I read a post called The Bizarre Prevalence of Invisible Illness Imposter Syndrome and the author uses different terms and language to describe what I have felt as well. Essentially it is this pattern: With an invisible disability we mask our symptoms for a variety of reasons. To cope and manage working. So we will … Continue reading Invisible disability and self-imposed stigma we learn from others
DISABLED Well. Doesn't that word seem Heavy and filled with more Meaning than it actually has? Other people put more meaning on it that it actually has. Stigma like we are 'lazy' and 'mooching off the system' and 'just don't want to work' and 'most people on disability are just faking it' (because we make … Continue reading Chronic illness: The Disabled line
I am an exceptionally modest person. And I could never figure out where that Came from. I wasn't really that much when I was younger to the point I became. There are the usual woman's body image issues but mine have generally been rather healthy no matter my weight really. But I won't wear shorts. … Continue reading Self-Image: Me vs. my Body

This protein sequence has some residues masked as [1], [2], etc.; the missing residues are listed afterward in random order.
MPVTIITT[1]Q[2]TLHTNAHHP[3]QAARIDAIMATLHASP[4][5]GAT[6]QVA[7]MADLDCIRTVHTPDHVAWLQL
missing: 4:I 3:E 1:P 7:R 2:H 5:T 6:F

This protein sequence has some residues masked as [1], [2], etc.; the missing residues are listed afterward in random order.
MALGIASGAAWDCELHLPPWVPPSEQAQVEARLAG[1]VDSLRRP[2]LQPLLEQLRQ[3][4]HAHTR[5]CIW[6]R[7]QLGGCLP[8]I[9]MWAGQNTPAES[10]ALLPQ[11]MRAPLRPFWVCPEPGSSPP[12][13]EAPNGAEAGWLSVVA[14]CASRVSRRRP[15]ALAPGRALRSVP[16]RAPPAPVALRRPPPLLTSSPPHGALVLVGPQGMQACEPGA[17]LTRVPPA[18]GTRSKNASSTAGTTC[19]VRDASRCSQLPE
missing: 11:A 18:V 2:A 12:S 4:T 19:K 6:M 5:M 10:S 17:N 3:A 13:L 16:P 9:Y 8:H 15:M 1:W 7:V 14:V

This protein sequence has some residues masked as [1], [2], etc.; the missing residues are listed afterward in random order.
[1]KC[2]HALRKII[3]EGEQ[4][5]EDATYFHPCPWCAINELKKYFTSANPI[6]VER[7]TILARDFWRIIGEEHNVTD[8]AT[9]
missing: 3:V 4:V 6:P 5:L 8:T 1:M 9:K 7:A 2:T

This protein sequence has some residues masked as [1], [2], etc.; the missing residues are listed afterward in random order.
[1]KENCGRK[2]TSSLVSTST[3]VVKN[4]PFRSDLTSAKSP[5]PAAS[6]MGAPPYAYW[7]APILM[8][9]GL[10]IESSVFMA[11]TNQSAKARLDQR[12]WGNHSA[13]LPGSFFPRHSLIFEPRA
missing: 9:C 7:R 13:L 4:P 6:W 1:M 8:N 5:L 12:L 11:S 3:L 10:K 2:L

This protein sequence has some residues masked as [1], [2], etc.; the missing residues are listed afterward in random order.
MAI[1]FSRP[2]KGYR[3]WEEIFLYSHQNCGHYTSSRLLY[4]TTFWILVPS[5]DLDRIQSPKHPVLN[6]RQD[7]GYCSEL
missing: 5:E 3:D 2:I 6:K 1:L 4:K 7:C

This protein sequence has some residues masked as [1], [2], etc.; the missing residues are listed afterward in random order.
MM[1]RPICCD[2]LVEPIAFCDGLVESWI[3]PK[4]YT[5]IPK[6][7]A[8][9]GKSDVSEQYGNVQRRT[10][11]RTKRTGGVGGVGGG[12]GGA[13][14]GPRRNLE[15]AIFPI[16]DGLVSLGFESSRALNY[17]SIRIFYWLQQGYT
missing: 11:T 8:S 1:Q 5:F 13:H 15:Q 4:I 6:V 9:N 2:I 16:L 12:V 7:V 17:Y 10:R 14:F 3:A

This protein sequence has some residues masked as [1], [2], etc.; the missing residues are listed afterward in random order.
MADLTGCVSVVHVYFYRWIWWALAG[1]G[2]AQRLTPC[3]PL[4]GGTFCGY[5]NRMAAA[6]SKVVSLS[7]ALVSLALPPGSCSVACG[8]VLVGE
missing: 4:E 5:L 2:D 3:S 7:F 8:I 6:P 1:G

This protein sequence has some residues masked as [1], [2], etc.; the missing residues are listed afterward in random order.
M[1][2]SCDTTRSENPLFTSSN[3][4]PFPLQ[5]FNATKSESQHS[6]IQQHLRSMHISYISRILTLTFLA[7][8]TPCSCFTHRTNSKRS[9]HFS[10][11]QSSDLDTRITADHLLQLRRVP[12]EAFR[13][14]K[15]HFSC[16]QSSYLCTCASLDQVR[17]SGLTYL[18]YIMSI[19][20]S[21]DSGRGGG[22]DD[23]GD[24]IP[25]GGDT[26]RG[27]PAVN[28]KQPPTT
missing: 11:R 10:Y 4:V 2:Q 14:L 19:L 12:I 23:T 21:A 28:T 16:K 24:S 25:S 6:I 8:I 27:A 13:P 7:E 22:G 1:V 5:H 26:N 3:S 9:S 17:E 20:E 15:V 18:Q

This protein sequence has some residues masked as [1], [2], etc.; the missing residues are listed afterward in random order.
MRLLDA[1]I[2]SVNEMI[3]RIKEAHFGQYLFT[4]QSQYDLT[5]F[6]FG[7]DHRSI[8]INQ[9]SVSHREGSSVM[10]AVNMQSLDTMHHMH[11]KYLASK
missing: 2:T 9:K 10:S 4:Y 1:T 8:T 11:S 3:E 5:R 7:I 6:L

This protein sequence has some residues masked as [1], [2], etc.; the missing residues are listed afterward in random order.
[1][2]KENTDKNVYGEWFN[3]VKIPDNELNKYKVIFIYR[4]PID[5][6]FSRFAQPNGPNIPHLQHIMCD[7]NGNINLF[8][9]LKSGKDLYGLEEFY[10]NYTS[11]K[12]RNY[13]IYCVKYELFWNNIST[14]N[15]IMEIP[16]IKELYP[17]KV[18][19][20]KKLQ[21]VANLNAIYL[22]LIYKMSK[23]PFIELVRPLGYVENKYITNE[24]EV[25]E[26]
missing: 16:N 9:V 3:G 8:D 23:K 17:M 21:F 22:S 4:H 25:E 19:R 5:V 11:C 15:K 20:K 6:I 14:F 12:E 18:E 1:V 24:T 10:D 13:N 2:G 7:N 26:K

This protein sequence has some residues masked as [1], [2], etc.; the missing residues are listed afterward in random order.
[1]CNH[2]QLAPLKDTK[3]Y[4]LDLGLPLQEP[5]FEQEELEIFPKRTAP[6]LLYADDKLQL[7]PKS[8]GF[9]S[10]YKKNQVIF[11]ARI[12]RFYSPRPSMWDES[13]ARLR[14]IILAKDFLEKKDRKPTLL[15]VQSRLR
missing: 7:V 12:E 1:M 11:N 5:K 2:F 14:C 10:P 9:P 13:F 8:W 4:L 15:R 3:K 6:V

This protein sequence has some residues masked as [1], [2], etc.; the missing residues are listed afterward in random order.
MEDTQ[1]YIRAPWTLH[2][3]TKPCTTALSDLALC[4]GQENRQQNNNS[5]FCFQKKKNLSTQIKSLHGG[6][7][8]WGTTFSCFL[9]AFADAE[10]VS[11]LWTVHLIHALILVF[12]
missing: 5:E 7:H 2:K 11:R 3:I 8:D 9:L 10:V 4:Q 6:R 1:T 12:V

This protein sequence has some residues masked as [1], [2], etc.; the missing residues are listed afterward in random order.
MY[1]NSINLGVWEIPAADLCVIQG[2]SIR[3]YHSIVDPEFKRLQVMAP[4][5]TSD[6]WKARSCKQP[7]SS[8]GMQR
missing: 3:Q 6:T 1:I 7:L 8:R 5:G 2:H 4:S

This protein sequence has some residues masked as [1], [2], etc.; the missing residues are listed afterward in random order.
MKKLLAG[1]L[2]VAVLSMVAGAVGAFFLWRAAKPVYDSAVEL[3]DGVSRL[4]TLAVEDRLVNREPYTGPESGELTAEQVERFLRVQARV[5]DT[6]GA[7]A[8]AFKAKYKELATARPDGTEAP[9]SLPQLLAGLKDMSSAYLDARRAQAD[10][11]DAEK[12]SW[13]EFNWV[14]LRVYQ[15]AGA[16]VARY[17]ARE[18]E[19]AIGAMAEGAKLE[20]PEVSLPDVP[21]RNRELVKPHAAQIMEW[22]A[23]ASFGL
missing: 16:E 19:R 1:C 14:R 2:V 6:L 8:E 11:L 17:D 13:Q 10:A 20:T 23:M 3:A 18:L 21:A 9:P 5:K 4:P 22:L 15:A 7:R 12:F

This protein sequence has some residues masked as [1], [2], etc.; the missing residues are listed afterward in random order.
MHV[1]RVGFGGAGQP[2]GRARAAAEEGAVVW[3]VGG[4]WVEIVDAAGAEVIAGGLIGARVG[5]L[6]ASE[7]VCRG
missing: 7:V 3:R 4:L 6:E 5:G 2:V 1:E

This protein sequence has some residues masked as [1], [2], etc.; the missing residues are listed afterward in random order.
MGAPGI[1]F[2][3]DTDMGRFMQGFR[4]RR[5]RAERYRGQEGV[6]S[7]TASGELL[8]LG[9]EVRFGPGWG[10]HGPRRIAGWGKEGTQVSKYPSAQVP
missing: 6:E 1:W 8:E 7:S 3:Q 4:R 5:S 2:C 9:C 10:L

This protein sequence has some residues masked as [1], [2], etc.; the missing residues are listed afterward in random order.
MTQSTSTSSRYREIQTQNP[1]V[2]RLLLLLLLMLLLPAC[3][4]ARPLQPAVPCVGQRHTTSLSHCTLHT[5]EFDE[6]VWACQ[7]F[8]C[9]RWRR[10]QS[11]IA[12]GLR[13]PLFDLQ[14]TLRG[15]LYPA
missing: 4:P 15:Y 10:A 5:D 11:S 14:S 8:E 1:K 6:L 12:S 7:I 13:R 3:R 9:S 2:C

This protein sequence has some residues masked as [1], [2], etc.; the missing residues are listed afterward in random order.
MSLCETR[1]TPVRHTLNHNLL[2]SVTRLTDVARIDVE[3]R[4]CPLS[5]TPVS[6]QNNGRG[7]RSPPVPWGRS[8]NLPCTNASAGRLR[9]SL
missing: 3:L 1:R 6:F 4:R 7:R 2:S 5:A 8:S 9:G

There is a lot of reasons why we develop beliefs about our pain. And how we should and shouldn't behave with it. How we should and shouldn't talk about it. How we should and shouldn't talk about it. And when you experience pain young sometimes that happens without much introspection and then you just run … Continue reading Why do I undermine my pain?
You know I have been chronically ill since I was a kid, but, oh, it got worse. But the story I used to tell myself was That was my Body, not my Mind. And I could still achieve anything I wanted as long as I paced the body. I thought I would have the life … Continue reading The story we tell ourselves
We are strong in many ways. How we persevere. How we have adapted and coped with chronic illness. I know this for a fact, logically in my brain when I think about it. But emotionally is another story altogether. Society often compels us to push through the pain in order to function normally. We … Continue reading Self-imposed stigma: weak